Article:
Through the Looking Glass

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A Sherlock of Others, Part 1

To succeed in both our professional and social worlds, we must play well with others. The need to expertly tread the multifaceted arena of human interactions is crucial not just for work but also for the sake of mutual wellbeing. The need to successfully read others—to pick up on subtleties lurking beneath the surface–transcends physical offices and now permeates our virtual worlds.

Virtual vitriol is now, sadly, as common as sliced bread, as explored in this study published by ScienceDirect and further discussed by psychologist Mariana Plata. The absence of eye contact, of seeing the visceral effects of our behaviors on others may be to blame, especially as we become increasingly separate from one another.

With ever-increasing need to watch out for each other in both our physical and virtual environments, we ought to all don the classic deerstalker cap and become an observer worthy of Sherlock Holmes. We must detect and consider how our behaviors, our statements, and our tone—both in-person and online—affect others, without allowing walls, screens, or texts to blur the clues.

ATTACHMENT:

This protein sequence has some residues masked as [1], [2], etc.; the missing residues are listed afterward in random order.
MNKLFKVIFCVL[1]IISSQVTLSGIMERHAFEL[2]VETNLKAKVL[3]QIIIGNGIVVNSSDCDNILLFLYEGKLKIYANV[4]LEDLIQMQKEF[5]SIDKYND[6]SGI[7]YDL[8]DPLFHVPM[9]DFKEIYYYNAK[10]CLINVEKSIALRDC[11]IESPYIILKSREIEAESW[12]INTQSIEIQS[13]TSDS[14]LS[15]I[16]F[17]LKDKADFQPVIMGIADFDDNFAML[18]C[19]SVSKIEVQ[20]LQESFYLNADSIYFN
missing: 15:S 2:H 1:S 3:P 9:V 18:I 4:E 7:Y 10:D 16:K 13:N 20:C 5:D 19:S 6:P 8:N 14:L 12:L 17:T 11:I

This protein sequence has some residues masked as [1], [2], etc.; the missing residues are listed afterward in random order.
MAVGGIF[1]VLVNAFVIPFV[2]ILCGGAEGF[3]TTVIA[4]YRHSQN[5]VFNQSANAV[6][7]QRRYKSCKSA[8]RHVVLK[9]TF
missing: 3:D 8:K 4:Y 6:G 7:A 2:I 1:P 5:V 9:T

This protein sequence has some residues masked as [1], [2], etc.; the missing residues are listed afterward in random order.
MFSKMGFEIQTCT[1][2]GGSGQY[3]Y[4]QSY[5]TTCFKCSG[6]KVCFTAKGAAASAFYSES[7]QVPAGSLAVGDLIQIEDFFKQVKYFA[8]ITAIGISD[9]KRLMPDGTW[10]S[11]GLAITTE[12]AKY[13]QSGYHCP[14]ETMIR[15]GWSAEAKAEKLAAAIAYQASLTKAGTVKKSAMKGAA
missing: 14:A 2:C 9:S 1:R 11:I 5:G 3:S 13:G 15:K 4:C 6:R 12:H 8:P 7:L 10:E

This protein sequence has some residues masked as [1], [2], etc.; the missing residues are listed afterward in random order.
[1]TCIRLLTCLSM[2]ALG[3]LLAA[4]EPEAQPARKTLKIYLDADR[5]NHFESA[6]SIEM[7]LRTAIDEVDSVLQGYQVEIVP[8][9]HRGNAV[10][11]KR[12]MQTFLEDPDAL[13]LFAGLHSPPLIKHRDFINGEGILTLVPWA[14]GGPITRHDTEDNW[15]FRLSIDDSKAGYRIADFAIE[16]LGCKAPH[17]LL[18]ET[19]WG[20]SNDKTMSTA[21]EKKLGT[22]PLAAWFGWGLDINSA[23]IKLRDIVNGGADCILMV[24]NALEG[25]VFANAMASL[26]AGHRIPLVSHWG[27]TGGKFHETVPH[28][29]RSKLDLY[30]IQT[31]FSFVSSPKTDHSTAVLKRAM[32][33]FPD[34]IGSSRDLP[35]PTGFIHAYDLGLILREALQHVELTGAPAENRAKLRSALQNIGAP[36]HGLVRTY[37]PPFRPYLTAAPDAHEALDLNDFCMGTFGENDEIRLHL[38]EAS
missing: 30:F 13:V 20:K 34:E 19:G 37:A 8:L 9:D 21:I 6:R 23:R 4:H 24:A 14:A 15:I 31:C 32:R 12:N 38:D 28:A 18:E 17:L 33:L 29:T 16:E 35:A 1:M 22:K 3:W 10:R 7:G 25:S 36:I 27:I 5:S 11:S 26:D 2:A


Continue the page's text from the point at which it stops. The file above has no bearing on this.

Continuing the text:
In this video, the learning platform Practical Psychology conveys strategies to use when taking a magnifying glass to the behaviors of others. Endeavor to pay careful attention to subtle changes in those we regularly correspond with. We can potentially build rapport by inquiring about those differences and demonstrating attentiveness.

As virtual offices become more prevalent, so too does the need for etiquette—or netiquette—as outlined here by Colorado State University. Through adherence to accepted netiquette norms, we maintain professional and approachable personas when online. Whether in person or online, it’s as critical as ever to exercise and encourage etiquette—to advocate for each other in everything we do.

Our keystrokes and mood affect people on the receiving side. Contribute not to the prevalent despondency clouding virtual interactions, but bring instead a glimmer of hope to cyberspace and all environments in between.

Be a bridge of humanity between the divide of in-person and on-screen. Be a detective of human interaction.

“Nothing has such power to broaden the mind as the ability to investigate systematically and truly all that comes under thy observation in life.”
– Marcus Aurelius

Do you have an idea you want to share with an empowered community of self-aware professionals? If you’d like to contribute an idea or article to ‘In The Flow of Work’ on the Evolve blog, just send us a message or submit a post to our Head of Content, Adam Schneider

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